Killer dad begged to be sectioned three days before throwing his 'happy' 11-month-old baby boy into canal

A DAD who killed his baby boy by throwing him into a canal begged to be sectioned three days before the incident. 

A serious case review has found that there was a catalogue of failings that lead to the death of 11-month-old Zakari Bennett-Eko in Bury, Greater Manchester. 

Dad Zak Bennett-Eko, 23, was found guilty of the manslaughter of his son, by diminished responsibility and was given an indefinite hospital order.

A major review into the case has found thirteen key failings into how healthcare teams handled the care of Zak and his family. 

Paul Sharkey, head of the review, found that Zak became “lost” in the care system after moving between different areas. 

It also found that there was an “active failure” to not assess Zak at the  Greater Manchester Mental Health accident and emergency department just days before the incident.

There was a “flawed” team around the family assessment which produced the wrong action plan to support the family, as well as a lack of “secondary mental health/learning disability secondary agency support for the dad.”

Agencies working in Bury and Greater Manchester have also been accused of communication issues surrounding the family. 

Bennett-Eko said he believed the 11-month-old was turning into the devil when he threw him into the River Irwell in Radcliffe in Bury, Greater Manchester, on the afternoon of September 11 2019.

During his trial, the court heard the paranoid schizophrenic had gone to North Manchester General Hospital days before his son's death and asked to be sectioned but left before being treated.

A serious case review published by Bury Integrated Safeguarding Partnership found Bennett-Eko had been discharged from a learning disability service after moving between Bury and Manchester.

It listed 13 factors which combined to produce a "pathway to harm" for Zakari, including a "fragmented and very complex adult health and social care system".

The report said Bennett-Eko and Zakari's mother, Emma Blood, were relocated to Bury from Manchester in June 2018 which was a major factor in their "social isolation and increased vulnerability".

Had they been dealt with a month later they would have been found temporary accommodation in Manchester due to a change in policy, the review found.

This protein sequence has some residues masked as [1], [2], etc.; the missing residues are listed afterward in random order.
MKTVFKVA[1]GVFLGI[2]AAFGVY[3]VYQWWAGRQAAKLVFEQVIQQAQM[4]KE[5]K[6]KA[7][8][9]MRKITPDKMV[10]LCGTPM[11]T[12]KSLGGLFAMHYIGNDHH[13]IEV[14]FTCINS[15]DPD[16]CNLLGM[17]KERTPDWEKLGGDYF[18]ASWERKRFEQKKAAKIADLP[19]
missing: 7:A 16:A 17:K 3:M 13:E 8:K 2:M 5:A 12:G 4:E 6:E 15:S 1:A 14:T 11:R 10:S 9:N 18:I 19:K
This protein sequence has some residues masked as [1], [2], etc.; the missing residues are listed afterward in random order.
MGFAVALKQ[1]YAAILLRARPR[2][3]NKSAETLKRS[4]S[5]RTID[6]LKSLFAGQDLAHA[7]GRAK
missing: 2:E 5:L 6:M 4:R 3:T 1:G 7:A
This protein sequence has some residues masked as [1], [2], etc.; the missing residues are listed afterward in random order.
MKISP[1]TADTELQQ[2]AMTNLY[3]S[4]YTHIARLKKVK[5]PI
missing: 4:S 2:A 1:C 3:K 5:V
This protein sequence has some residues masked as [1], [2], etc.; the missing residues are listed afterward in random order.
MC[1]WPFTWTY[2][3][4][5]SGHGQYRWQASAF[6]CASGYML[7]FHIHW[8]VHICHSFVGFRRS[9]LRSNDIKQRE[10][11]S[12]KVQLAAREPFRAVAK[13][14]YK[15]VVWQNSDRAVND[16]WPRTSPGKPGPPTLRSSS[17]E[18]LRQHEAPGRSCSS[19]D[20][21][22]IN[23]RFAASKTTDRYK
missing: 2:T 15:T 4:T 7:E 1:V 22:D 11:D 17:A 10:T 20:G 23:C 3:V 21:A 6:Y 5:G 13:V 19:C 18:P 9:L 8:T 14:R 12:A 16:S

In August that year, Bennett-Eko was discharged from the Manchester learning disability service due to a lack of attendance.

The review said: "The result was that (he) became 'lost' and his needs neglected by the care system in Manchester, including the key element of a responsible clinician to oversee his medication."

Reviewers said a "flawed" assessment carried out by Bury Children's Social Care in May 2019 did not take into account the risks of Bennett-Eko not taking his medication and reverting to cannabis use.

By August that year his mental health had rapidly deteriorated and in September 2019 he attended A&E at the North Manchester General Hospital three times, but delays meant he was not seen by an access and crisis service before his son's death.

Tony Decrop, assistant director of social care and safeguarding at Bury Council, said there had been a failure to "appreciate fully" the risk Bennett-Eko posed to his son.

He added: "All the agencies involved are truly sorry for what happened and are determined to do all they can to prevent, so far as humanly possible, something like this happening again.

"We have already learned from the review of this case and action has been taken as a result"

Bernadette Enright, executive director of adult social services for Manchester City Council, said: "This was a complex case with multiple factors and a distressing and extreme conclusion.

"It's important for all agencies involved in this case to reflect on the run-up to these tragic events and use learnings to strengthen practice."

Julian Hendy, of the Hundred Families charity, said: "Zakari's father had a concerning history of serious mental illness and violence which was known to services, but he was not followed up and monitored as he should have been.

"He too was vulnerable, yet despite asking for help on numerous occasions he didn't receive the care and treatment he so desperately needed. Had he done so young Zak might still be with us today."

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